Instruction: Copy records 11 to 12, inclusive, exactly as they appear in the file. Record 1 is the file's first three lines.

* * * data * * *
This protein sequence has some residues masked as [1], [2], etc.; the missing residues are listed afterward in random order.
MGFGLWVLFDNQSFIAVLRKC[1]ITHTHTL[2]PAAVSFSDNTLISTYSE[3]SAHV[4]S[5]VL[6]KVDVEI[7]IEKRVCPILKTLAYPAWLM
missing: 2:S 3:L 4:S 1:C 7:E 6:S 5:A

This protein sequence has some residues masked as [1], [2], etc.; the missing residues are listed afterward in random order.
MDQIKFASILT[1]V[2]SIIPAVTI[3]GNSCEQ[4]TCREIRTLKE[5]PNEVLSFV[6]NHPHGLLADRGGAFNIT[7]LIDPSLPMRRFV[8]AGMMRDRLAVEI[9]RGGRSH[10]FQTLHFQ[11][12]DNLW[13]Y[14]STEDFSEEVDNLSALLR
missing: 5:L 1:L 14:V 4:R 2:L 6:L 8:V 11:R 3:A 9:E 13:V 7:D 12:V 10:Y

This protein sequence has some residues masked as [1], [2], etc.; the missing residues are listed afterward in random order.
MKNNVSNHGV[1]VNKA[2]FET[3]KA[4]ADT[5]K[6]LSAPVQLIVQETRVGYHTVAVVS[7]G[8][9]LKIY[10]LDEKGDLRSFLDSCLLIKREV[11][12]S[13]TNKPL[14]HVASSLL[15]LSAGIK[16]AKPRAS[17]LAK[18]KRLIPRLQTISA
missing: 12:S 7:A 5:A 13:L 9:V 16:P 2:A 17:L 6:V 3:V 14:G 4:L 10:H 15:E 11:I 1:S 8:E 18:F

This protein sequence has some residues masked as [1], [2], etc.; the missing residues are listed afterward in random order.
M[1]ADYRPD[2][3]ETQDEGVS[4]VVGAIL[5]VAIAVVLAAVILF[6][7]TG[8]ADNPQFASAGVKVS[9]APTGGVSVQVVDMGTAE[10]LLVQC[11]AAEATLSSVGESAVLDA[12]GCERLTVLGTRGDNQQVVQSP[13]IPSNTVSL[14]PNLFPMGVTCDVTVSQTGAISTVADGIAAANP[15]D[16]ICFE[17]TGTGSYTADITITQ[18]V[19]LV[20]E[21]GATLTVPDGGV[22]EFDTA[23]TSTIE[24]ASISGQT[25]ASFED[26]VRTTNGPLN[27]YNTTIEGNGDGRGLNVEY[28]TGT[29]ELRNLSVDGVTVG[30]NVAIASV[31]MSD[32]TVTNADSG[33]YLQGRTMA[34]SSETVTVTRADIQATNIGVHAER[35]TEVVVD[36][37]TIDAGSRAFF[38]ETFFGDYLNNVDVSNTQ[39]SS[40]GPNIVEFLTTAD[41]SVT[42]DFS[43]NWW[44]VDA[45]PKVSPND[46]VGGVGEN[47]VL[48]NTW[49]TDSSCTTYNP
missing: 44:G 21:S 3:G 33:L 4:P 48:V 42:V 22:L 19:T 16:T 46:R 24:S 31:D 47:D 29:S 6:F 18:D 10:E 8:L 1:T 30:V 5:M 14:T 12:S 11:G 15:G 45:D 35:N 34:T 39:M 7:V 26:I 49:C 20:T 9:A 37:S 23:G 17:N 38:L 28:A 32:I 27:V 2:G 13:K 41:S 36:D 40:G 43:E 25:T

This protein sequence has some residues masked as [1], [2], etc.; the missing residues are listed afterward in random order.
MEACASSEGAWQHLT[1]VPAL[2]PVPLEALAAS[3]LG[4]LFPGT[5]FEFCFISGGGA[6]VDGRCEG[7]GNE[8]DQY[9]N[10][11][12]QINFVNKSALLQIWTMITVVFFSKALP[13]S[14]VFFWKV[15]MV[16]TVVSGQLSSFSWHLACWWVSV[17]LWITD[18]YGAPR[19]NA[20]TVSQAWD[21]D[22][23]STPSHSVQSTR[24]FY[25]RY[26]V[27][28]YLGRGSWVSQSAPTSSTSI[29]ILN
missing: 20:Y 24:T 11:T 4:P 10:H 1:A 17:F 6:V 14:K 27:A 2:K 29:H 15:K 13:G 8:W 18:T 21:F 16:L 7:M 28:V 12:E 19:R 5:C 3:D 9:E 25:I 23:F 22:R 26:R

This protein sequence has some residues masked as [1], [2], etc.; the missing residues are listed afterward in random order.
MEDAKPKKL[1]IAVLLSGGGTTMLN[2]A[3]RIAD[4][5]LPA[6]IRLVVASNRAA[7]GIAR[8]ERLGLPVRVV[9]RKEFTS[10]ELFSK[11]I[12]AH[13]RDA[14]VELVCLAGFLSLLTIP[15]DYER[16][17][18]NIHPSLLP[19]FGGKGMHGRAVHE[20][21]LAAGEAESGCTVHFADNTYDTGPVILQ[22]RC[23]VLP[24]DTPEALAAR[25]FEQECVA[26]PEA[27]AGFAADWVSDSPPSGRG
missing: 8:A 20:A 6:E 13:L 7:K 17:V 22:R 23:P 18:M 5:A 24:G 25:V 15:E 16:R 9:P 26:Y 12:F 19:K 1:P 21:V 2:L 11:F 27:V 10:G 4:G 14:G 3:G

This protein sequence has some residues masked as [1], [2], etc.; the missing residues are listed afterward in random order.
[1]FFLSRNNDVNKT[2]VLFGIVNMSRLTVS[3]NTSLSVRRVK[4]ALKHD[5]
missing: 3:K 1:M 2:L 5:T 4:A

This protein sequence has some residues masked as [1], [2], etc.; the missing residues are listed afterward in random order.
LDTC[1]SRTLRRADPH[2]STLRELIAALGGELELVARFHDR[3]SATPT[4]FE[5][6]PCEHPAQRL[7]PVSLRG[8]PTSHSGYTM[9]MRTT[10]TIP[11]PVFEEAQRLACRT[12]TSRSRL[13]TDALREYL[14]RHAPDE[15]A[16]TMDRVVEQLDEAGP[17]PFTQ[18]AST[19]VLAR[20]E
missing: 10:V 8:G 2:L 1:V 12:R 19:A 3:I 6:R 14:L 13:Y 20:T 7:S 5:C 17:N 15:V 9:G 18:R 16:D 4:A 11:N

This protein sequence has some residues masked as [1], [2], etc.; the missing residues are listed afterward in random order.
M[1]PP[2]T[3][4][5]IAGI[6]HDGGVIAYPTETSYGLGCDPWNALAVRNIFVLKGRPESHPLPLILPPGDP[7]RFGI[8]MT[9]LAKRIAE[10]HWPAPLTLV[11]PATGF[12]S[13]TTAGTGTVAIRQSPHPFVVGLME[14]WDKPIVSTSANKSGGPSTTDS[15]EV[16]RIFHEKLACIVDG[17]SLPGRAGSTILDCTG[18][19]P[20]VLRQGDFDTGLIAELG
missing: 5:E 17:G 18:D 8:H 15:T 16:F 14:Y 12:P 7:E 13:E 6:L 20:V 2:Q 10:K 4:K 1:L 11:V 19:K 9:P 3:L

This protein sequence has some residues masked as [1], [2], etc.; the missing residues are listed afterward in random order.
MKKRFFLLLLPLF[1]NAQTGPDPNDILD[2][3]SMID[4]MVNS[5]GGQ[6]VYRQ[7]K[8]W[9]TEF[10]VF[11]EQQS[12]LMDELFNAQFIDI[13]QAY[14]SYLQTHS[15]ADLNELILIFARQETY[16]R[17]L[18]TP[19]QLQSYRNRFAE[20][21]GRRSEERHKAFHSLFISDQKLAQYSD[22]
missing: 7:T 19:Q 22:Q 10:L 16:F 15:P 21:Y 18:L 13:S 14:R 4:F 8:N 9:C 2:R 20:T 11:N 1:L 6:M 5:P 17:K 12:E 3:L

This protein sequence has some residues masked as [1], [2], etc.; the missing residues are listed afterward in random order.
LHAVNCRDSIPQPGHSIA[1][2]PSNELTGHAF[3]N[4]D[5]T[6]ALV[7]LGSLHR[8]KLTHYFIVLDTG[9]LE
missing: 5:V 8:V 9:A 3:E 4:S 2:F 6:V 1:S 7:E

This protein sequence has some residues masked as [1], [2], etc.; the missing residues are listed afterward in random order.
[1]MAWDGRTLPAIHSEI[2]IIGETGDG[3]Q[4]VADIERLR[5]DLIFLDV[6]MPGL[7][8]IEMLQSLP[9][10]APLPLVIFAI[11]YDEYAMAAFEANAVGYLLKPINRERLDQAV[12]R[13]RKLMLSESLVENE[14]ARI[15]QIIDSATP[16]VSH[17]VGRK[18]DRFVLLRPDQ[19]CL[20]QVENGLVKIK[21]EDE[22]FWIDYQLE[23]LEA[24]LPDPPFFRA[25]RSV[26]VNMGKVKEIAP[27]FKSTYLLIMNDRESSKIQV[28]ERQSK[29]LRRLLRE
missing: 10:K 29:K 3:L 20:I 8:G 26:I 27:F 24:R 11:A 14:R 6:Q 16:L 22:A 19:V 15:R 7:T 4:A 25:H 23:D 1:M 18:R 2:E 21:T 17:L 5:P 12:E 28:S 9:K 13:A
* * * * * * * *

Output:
This protein sequence has some residues masked as [1], [2], etc.; the missing residues are listed afterward in random order.
LHAVNCRDSIPQPGHSIA[1][2]PSNELTGHAF[3]N[4]D[5]T[6]ALV[7]LGSLHR[8]KLTHYFIVLDTG[9]LE
missing: 5:V 8:V 9:A 3:E 4:S 2:F 6:V 1:S 7:E

This protein sequence has some residues masked as [1], [2], etc.; the missing residues are listed afterward in random order.
[1]MAWDGRTLPAIHSEI[2]IIGETGDG[3]Q[4]VADIERLR[5]DLIFLDV[6]MPGL[7][8]IEMLQSLP[9][10]APLPLVIFAI[11]YDEYAMAAFEANAVGYLLKPINRERLDQAV[12]R[13]RKLMLSESLVENE[14]ARI[15]QIIDSATP[16]VSH[17]VGRK[18]DRFVLLRPDQ[19]CL[20]QVENGLVKIK[21]EDE[22]FWIDYQLE[23]LEA[24]LPDPPFFRA[25]RSV[26]VNMGKVKEIAP[27]FKSTYLLIMNDRESSKIQV[28]ERQSK[29]LRRLLRE
missing: 10:K 29:K 3:L 20:I 8:G 26:I 27:F 24:R 11:A 14:R 6:Q 16:L 22:A 19:V 15:R 7:T 4:A 25:H 23:D 1:M 18:R 2:E 21:T 17:L 5:P 12:E 28:S 9:K 13:A